Zone plates are very similar to pinhole photography in there is no lens and the resulting photo is from light diffraction rather than refraction through a glass element.
Zone plates however use a pattern of opaque and solid concentric circles resulting in a softer (less sharp) image caused by a larger amount of undiffracted light to reach the image plane. They are often reduced in contrast and produce a distinct glow or halo in the highlights.
California - Death Valley - National Parks - Panamint - historic locations - valley - zone plate photography Continue reading

Zone Plate Photography on US Route 6

One of the cool things about where I live is the distinction of the western terminus of Historic US Route 6.

The route starts in Provincetown MA and follows a cross country track to become the second longest highway in the United States.
Originally the western terminus was in Long Beach CA and in 1937 it was the longest highway in America with a total of 3652 miles.

California - ranch - tatum ranch - barn - horse - monochrome - historic highways - us route 6 - zone plate photography- Bishop Continue reading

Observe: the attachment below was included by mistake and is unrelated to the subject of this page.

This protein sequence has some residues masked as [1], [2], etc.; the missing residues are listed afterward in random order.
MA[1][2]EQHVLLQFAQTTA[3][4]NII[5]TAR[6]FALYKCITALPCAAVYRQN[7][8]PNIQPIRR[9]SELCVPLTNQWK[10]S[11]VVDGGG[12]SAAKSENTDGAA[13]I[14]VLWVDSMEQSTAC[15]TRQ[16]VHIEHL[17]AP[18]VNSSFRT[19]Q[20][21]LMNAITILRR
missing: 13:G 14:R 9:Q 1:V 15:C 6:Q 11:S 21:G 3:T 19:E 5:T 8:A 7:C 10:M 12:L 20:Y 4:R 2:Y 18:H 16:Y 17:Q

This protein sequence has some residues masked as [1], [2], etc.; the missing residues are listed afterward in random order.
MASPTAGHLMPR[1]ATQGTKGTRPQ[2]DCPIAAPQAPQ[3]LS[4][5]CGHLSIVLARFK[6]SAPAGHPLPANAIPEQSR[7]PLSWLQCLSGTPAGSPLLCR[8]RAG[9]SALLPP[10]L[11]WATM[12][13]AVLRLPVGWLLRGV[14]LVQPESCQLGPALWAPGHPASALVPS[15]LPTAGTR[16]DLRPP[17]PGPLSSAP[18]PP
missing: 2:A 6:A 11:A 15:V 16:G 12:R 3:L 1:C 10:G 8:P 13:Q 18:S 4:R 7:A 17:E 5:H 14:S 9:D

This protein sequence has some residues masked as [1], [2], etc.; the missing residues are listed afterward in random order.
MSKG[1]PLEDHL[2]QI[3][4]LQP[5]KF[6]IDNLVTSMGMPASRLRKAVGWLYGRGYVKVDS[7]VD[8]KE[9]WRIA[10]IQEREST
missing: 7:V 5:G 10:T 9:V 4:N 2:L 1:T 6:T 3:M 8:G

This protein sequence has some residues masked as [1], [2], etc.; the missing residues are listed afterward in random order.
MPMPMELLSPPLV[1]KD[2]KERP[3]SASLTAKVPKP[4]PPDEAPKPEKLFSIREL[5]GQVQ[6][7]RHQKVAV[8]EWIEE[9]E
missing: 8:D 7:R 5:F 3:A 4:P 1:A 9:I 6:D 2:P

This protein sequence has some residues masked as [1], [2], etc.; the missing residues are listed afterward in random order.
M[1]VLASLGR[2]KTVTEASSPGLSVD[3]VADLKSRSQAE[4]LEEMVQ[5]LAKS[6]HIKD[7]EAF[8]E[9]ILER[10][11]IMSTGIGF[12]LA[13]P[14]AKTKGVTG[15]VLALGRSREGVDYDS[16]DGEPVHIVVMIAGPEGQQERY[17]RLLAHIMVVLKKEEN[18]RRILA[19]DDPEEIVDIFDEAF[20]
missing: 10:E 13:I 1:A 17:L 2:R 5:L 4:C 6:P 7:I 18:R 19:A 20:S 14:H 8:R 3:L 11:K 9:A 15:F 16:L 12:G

Back to the Basics 2 – zone plate photography

I’ve really been enjoying working with the zone plate photography and the fresnel effect it gives

There is something challenging about not being able to picture the image through a viewfinder and trying to imagine how the final will emerge. Continue reading

Back to the Basics – Pinhole & Zone Plate Photography

Pinhole & Zone Plate Photography. Back to the Basics – No Lens, No Meter, No Viewfinder

A couple of weekends ago I was fortunate enough to partake in a day trip down Titus Canyon in Death Valley. A colleague was wanting to work on some landscapes for the upcoming “Shooting the West” photo symposium and as I had always wanted to see this canyon and the en-lying ghost town of Leadfield, off we went.
Also around this time I had been studying the effects of pinhole photography. For the price of a lens cap I was able to pick up a pinhole/zoneplate optic for my Lensbaby to give it a try. I hadn’t really done any pinhole since college and never tried anything like zone plate photography, so was curious to see the effects and try the skills myself.
The pinhole is around an f177, so there is not enough light passing through to frame anything in the viewfinder and of course no in camera metering. While the zone plate is an f19 because of the concentric circles, the same applies. Continue reading